This chapter aims to give a literature overview of the existing approaches, the aims to propose an adaptive mode choice behaviour paradigm which takes into account real-time events, and provides an empirical validation of this mode choice paradigm. The real-time events include, but not limited to, availability of shared bikes at the docking station, real-time information on bus arrival time, scheduled or unexpected local disruptions, and weather conditions. This research is an important undertaking as it not only identifies a set of new factors that influence mode choices, but also presents a novel framework to study mode choice behaviour. This behavioural paradigm may pose interesting challenges from a modelling perspective and may require an integrated modelling approach for both mode choice and traffic assignment to fully capture the adaptive behaviour. The latter statement stems from the observation that many real-time factors identified above have a dynamic and stochastic nature that is related to the evolution of the system (e.g. the dynamic network loading).

The main contribution made by this paper includes:

  • A novel adaptive mode choice behavioural paradigm able to incorporate real-time events (both pre-trip and en-route), which advances state-of-the-art modelling approaches that mostly rely on static attributes and simulate mode choices as planned behaviour.

  • A pilot survey that shows the viability and validity of the adaptive mode choice behaviour for real-world scenarios, where a number of mode options and real-time events are defined and combined to analyse user responses under different circumstances.

The rest of this chapter is organized as follows. Section 2 provides an extensive review of state-of-the-art mode choice approaches. In Section 3 the bi-level mode choice behaviour paradigm that explicitly accounts for real-time events is proposed. A real-world scenario pertaining to the hypothesized adaptive behaviour is introduced in Section 4, which also presents the pilot survey study, which assesses the behavioural validity of this new concept at a qualitative level, and discusses the survey results. Section 5 introduces some remarks on the main issues of MAAS and the research perspectives regarding the proposed interpretative hypermode paradigm.


2. Literature review

In general, travel mode choices may be updated between different periods of time (period-to-period) or within the same trip (within-day). In the period-to-period choice process all the available transport modes are considered. Users have the option to choose among the available modes and their decision-making processes converge towards a stable choice that, once reached, can be considered as habitual.

Almost the totality of the existing scientific contributions assume that travellers choose their mode of transport through a one-step decision as a planned behavior, only few exceptions explore the alternatives. In particular, travellers’ mode choices are usually reported to be habitual in several travel behaviour studies [14, 15, 16]. In general, habits depend on the perception and preference towards a travel mode and it can hardly be modified. As a matter of fact, it is a common approach to investigate and model the habitual behaviour (holding behaviour), and neglect the dynamic element of the choice process. Within this framework, the mode choice analysis may depend on the different interpretative paradigms that can be assumed for modelling travel demand:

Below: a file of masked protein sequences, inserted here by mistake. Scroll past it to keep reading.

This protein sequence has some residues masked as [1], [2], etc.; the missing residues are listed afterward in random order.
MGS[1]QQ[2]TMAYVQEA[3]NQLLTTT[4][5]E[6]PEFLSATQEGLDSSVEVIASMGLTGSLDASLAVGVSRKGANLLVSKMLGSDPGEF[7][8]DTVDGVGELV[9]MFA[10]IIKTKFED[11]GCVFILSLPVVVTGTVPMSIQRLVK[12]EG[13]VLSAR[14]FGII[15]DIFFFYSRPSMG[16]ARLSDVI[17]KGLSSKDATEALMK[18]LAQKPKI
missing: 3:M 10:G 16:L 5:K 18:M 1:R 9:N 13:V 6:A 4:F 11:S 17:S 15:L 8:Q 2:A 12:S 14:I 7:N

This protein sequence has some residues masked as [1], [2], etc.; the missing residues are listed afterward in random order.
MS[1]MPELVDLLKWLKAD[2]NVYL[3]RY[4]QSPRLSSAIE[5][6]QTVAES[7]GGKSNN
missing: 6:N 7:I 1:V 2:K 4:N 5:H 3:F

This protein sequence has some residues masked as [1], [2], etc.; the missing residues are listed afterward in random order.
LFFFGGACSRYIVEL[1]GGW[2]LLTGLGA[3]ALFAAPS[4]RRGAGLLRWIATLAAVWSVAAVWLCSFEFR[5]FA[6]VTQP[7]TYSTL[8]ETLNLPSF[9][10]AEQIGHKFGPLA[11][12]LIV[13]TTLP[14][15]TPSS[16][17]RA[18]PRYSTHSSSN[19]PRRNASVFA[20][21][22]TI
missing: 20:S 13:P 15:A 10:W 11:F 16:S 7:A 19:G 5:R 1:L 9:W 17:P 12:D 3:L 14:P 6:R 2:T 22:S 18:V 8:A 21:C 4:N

1. Trip-based. It implicitly assumes that the choices relating to each origin–destination trip are made independently of the choices for other trips within the same and other journeys.

  2. Trip chaining. It assumes that the choices concerning the entire journey influence each other. In this case, the choice of an intermediate destination, if any, takes into account the preceding or following destinations in the trip chain; the choice of transport modes takes into account the whole sequence of trips in the chain, and so on.

  3. Activity-based. It analyses transport demand as the outcome of the need to participate in different activities in different places and at different times. It therefore takes into account the relationships among different journeys made by the same person during the day and, in the most general case, between journeys made by the various members of the same household.

The trip-based paradigm is the most widely adopted, and relies on a consolidated theoretical literature [17] and operational literature, which has predominantly investigated mono-modal transport systems competing with each other (e.g. [18, 19, 20, 21, 22, 23, 24, 25, 26, 27, 28, 29, 30, 31, 32, 33, 34]).